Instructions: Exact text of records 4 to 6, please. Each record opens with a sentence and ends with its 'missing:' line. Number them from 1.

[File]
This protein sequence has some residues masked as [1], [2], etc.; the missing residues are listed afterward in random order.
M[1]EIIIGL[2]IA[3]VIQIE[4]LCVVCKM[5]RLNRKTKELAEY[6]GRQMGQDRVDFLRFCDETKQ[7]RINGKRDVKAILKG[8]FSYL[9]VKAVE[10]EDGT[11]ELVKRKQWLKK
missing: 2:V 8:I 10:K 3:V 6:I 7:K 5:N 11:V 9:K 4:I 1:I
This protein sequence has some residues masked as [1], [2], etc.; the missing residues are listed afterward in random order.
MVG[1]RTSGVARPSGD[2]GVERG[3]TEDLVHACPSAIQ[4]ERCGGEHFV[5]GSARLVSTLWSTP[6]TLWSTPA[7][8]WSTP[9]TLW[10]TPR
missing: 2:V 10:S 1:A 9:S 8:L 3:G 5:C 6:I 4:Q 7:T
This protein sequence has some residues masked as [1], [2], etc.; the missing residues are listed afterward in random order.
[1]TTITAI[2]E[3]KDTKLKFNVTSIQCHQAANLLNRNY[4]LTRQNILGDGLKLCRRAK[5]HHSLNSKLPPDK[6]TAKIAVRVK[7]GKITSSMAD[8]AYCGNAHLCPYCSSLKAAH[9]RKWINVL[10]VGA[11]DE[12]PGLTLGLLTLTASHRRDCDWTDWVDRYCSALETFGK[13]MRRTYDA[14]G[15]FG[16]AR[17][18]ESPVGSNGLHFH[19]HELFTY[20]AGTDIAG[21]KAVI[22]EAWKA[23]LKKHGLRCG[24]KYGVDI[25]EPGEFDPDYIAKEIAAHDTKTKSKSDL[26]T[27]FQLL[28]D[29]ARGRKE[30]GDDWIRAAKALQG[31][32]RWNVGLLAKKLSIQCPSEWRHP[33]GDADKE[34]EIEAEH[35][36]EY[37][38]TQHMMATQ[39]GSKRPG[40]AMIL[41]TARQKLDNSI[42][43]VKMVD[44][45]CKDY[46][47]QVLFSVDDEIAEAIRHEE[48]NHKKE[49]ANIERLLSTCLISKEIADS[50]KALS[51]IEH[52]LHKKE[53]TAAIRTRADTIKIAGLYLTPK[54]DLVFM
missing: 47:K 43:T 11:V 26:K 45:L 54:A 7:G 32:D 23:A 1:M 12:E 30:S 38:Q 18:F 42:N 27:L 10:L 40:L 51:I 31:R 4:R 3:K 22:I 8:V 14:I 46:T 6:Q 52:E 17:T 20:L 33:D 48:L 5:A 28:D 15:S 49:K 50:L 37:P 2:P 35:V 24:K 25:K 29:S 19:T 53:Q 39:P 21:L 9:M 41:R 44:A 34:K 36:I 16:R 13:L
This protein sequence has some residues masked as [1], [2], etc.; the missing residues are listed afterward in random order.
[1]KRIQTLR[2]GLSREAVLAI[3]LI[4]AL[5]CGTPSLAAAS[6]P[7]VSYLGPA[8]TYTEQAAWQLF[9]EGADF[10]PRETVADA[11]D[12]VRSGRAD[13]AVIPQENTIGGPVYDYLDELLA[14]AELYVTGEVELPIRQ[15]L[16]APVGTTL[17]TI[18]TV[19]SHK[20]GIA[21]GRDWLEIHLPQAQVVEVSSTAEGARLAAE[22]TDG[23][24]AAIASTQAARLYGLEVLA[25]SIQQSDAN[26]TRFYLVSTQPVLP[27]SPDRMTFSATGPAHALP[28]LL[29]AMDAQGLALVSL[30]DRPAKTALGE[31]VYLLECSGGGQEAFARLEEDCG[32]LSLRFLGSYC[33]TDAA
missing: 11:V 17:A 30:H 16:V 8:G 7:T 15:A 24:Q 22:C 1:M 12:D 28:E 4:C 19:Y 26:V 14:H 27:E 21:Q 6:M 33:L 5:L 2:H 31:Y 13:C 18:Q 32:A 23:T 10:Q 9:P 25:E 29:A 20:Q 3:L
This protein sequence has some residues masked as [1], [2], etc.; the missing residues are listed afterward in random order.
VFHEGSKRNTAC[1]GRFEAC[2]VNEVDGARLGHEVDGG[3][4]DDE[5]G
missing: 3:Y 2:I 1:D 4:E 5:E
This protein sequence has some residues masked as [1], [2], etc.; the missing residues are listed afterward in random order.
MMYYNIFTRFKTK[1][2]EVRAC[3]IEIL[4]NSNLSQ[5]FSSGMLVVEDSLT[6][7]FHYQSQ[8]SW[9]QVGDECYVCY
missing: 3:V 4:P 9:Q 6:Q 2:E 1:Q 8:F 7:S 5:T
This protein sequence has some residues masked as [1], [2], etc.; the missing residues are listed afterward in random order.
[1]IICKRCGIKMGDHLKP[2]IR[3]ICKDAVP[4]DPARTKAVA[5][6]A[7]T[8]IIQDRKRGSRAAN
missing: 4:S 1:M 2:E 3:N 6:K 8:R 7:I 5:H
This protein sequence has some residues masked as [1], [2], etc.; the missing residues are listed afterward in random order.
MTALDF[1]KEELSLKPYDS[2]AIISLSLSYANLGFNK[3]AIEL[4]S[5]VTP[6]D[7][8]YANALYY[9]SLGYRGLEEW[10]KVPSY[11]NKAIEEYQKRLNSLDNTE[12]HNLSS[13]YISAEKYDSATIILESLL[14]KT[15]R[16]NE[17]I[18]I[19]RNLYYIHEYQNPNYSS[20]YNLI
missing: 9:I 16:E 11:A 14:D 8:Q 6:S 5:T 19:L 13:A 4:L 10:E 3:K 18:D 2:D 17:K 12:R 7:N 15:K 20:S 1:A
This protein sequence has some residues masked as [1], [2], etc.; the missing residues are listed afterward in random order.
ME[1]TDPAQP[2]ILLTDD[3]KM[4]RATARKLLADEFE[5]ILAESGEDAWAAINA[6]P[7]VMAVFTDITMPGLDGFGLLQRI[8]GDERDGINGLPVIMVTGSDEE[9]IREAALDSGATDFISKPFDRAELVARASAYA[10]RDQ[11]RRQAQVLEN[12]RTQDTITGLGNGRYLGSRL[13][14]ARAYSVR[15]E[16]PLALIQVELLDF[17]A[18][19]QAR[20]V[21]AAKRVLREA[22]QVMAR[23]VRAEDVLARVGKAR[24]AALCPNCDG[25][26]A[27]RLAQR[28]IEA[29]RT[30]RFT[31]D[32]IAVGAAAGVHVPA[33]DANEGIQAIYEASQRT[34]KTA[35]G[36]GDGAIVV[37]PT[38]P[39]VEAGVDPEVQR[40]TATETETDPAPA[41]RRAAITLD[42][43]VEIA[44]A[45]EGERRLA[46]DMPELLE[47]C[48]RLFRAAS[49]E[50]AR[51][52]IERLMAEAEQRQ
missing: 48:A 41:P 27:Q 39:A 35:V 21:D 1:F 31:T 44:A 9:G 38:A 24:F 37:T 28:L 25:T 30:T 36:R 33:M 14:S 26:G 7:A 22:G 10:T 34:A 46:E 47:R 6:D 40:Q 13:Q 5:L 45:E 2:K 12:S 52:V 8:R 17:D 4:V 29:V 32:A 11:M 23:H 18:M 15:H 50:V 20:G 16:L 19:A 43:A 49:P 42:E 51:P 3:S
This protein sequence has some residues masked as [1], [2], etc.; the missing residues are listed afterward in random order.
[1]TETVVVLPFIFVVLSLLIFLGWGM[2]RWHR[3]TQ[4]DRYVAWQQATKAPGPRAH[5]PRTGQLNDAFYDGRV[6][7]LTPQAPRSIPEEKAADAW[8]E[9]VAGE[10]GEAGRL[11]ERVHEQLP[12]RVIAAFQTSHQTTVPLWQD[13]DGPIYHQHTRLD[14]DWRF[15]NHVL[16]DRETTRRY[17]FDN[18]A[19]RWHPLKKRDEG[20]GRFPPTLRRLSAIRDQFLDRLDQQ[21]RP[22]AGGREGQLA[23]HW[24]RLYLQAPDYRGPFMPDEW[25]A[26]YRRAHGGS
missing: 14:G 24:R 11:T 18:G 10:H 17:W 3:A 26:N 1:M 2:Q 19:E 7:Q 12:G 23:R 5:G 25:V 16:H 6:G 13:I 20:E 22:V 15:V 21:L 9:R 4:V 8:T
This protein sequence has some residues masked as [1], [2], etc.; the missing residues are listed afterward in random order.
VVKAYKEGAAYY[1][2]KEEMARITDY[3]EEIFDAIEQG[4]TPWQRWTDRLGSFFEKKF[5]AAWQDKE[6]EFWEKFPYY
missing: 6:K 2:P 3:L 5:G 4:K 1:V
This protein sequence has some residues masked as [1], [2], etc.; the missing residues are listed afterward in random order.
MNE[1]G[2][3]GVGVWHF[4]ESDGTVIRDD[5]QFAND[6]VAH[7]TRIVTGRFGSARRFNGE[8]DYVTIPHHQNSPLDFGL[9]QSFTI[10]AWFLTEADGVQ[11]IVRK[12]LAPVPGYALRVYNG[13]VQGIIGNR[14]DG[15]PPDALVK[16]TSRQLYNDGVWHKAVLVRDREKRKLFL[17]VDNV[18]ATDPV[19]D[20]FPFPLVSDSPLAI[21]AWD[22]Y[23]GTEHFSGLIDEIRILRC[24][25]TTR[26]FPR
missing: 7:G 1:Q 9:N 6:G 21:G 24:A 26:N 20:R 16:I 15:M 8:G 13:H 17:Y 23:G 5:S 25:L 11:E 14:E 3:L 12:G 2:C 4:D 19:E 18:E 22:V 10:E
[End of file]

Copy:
This protein sequence has some residues masked as [1], [2], etc.; the missing residues are listed afterward in random order.
[1]KRIQTLR[2]GLSREAVLAI[3]LI[4]AL[5]CGTPSLAAAS[6]P[7]VSYLGPA[8]TYTEQAAWQLF[9]EGADF[10]PRETVADA[11]D[12]VRSGRAD[13]AVIPQENTIGGPVYDYLDELLA[14]AELYVTGEVELPIRQ[15]L[16]APVGTTL[17]TI[18]TV[19]SHK[20]GIA[21]GRDWLEIHLPQAQVVEVSSTAEGARLAAE[22]TDG[23][24]AAIASTQAARLYGLEVLA[25]SIQQSDAN[26]TRFYLVSTQPVLP[27]SPDRMTFSATGPAHALP[28]LL[29]AMDAQGLALVSL[30]DRPAKTALGE[31]VYLLECSGGGQEAFARLEEDCG[32]LSLRFLGSYC[33]TDAA
missing: 11:V 17:A 30:H 16:V 8:G 7:T 15:A 24:Q 22:C 1:M 12:D 28:E 4:C 19:Y 26:V 14:H 27:E 21:Q 6:M 33:L 5:L 2:H 31:Y 13:C 18:Q 32:A 23:T 10:Q 9:P 25:E 29:A 20:Q 3:L
This protein sequence has some residues masked as [1], [2], etc.; the missing residues are listed afterward in random order.
VFHEGSKRNTAC[1]GRFEAC[2]VNEVDGARLGHEVDGG[3][4]DDE[5]G
missing: 3:Y 2:I 1:D 4:E 5:E
This protein sequence has some residues masked as [1], [2], etc.; the missing residues are listed afterward in random order.
MMYYNIFTRFKTK[1][2]EVRAC[3]IEIL[4]NSNLSQ[5]FSSGMLVVEDSLT[6][7]FHYQSQ[8]SW[9]QVGDECYVCY
missing: 3:V 4:P 9:Q 6:Q 2:E 1:Q 8:F 7:S 5:T